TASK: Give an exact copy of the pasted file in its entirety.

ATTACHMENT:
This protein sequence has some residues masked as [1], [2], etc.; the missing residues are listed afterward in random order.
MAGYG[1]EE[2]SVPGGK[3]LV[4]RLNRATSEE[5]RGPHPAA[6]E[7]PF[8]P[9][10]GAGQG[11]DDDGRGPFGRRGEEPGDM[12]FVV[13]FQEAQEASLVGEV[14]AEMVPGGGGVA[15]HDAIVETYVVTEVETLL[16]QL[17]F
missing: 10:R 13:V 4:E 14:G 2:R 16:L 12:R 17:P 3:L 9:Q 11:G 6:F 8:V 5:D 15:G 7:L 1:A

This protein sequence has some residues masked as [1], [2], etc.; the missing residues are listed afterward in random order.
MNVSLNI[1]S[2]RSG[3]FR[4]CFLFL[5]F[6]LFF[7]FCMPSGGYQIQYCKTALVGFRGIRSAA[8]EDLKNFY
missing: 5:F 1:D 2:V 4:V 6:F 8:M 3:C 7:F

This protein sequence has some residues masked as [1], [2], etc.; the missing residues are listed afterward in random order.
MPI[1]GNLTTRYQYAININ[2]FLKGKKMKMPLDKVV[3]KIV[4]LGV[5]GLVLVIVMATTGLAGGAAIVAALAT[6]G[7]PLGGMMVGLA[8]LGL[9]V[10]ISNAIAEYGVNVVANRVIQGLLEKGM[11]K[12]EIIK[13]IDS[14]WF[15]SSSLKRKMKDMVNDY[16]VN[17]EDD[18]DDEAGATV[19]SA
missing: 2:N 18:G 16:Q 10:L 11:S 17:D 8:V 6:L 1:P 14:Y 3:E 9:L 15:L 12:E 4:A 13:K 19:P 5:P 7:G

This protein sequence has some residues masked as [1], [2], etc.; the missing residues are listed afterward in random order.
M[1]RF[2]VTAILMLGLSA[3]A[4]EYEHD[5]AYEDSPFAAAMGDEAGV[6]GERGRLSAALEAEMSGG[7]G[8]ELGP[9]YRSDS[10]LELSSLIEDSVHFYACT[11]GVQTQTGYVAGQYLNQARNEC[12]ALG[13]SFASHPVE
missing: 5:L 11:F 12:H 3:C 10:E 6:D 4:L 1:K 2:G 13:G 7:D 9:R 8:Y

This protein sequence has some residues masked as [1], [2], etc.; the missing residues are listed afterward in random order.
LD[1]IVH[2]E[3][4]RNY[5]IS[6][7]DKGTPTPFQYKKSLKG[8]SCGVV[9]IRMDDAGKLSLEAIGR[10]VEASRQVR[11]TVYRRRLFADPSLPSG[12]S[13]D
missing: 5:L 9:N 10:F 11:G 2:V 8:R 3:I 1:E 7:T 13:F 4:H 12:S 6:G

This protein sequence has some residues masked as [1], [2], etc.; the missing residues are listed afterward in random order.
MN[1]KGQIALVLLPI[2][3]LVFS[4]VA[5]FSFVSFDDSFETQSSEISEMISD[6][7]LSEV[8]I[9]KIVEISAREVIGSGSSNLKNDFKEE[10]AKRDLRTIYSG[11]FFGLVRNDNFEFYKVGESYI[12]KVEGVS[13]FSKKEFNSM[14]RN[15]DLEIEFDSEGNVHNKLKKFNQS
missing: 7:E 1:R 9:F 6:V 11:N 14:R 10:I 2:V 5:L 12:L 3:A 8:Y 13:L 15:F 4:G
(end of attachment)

This protein sequence has some residues masked as [1], [2], etc.; the missing residues are listed afterward in random order.
MAGYG[1]EE[2]SVPGGK[3]LV[4]RLNRATSEE[5]RGPHPAA[6]E[7]PF[8]P[9][10]GAGQG[11]DDDGRGPFGRRGEEPGDM[12]FVV[13]FQEAQEASLVGEV[14]AEMVPGGGGVA[15]HDAIVETYVVTEVETLL[16]QL[17]F
missing: 10:R 13:V 4:E 14:G 2:R 16:L 12:R 17:P 3:L 9:Q 11:G 6:F 8:V 5:D 15:G 7:L 1:A

This protein sequence has some residues masked as [1], [2], etc.; the missing residues are listed afterward in random order.
MNVSLNI[1]S[2]RSG[3]FR[4]CFLFL[5]F[6]LFF[7]FCMPSGGYQIQYCKTALVGFRGIRSAA[8]EDLKNFY
missing: 5:F 1:D 2:V 4:V 6:F 8:M 3:C 7:F

This protein sequence has some residues masked as [1], [2], etc.; the missing residues are listed afterward in random order.
MPI[1]GNLTTRYQYAININ[2]FLKGKKMKMPLDKVV[3]KIV[4]LGV[5]GLVLVIVMATTGLAGGAAIVAALAT[6]G[7]PLGGMMVGLA[8]LGL[9]V[10]ISNAIAEYGVNVVANRVIQGLLEKGM[11]K[12]EIIK[13]IDS[14]WF[15]SSSLKRKMKDMVNDY[16]VN[17]EDD[18]DDEAGATV[19]SA
missing: 2:N 18:G 16:Q 10:L 11:S 17:D 8:V 6:L 1:P 14:Y 3:E 9:L 15:L 12:E 4:A 13:K 19:P 5:P 7:G

This protein sequence has some residues masked as [1], [2], etc.; the missing residues are listed afterward in random order.
M[1]RF[2]VTAILMLGLSA[3]A[4]EYEHD[5]AYEDSPFAAAMGDEAGV[6]GERGRLSAALEAEMSGG[7]G[8]ELGP[9]YRSDS[10]LELSSLIEDSVHFYACT[11]GVQTQTGYVAGQYLNQARNEC[12]ALG[13]SFASHPVE
missing: 5:L 11:F 12:H 3:C 10:E 6:D 4:L 1:K 2:G 13:G 7:D 9:R 8:Y

This protein sequence has some residues masked as [1], [2], etc.; the missing residues are listed afterward in random order.
LD[1]IVH[2]E[3][4]RNY[5]IS[6][7]DKGTPTPFQYKKSLKG[8]SCGVV[9]IRMDDAGKLSLEAIGR[10]VEASRQVR[11]TVYRRRLFADPSLPSG[12]S[13]D
missing: 5:L 9:N 10:F 11:G 2:V 8:R 3:I 1:E 7:T 13:F 4:H 12:S 6:G

This protein sequence has some residues masked as [1], [2], etc.; the missing residues are listed afterward in random order.
MN[1]KGQIALVLLPI[2][3]LVFS[4]VA[5]FSFVSFDDSFETQSSEISEMISD[6][7]LSEV[8]I[9]KIVEISAREVIGSGSSNLKNDFKEE[10]AKRDLRTIYSG[11]FFGLVRNDNFEFYKVGESYI[12]KVEGVS[13]FSKKEFNSM[14]RN[15]DLEIEFDSEGNVHNKLKKFNQS
missing: 7:E 1:R 9:F 6:V 11:N 14:R 10:I 2:V 5:L 12:L 3:A 8:Y 13:L 15:F 4:G